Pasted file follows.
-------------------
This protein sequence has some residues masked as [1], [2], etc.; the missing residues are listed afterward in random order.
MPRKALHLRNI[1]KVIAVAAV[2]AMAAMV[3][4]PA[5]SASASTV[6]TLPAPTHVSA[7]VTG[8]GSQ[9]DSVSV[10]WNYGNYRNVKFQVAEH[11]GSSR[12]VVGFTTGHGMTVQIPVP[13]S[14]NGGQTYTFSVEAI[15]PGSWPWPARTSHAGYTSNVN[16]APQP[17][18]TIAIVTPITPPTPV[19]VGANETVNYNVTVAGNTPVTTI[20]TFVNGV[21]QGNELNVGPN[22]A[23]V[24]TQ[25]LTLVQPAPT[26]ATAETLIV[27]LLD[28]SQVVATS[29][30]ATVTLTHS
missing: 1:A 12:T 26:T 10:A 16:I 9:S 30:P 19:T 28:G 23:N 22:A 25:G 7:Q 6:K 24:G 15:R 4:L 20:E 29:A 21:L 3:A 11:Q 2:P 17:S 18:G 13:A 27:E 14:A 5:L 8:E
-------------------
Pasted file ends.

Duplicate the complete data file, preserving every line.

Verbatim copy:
This protein sequence has some residues masked as [1], [2], etc.; the missing residues are listed afterward in random order.
MPRKALHLRNI[1]KVIAVAAV[2]AMAAMV[3][4]PA[5]SASASTV[6]TLPAPTHVSA[7]VTG[8]GSQ[9]DSVSV[10]WNYGNYRNVKFQVAEH[11]GSSR[12]VVGFTTGHGMTVQIPVP[13]S[14]NGGQTYTFSVEAI[15]PGSWPWPARTSHAGYTSNVN[16]APQP[17][18]TIAIVTPITPPTPV[19]VGANETVNYNVTVAGNTPVTTI[20]TFVNGV[21]QGNELNVGPN[22]A[23]V[24]TQ[25]LTLVQPAPT[26]ATAETLIV[27]LLD[28]SQVVATS[29][30]ATVTLTHS
missing: 1:A 12:T 26:T 10:A 16:I 9:S 30:P 19:T 28:G 23:N 22:A 25:G 7:Q 6:K 24:G 15:R 4:L 20:E 29:A 21:L 3:A 11:Q 2:P 17:S 18:G 13:A 27:E 14:A 5:L 8:E